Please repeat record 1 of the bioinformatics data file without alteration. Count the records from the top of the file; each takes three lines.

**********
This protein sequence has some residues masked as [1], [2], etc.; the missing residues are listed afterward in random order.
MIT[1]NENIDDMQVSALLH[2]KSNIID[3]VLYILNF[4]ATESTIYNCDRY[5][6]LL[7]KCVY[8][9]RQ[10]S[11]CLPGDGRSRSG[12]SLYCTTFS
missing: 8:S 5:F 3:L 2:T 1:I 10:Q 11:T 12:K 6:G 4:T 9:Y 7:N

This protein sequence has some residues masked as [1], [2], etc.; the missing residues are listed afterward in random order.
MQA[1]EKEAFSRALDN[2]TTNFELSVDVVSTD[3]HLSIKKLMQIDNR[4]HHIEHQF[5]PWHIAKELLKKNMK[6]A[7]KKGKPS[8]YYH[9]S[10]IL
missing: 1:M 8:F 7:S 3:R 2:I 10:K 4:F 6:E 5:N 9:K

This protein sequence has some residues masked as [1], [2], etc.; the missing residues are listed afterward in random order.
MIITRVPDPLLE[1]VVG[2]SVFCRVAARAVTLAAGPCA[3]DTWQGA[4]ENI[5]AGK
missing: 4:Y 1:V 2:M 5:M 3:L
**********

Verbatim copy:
This protein sequence has some residues masked as [1], [2], etc.; the missing residues are listed afterward in random order.
MIT[1]NENIDDMQVSALLH[2]KSNIID[3]VLYILNF[4]ATESTIYNCDRY[5][6]LL[7]KCVY[8][9]RQ[10]S[11]CLPGDGRSRSG[12]SLYCTTFS
missing: 8:S 5:F 3:L 2:T 1:I 10:Q 11:T 12:K 6:G 4:T 9:Y 7:N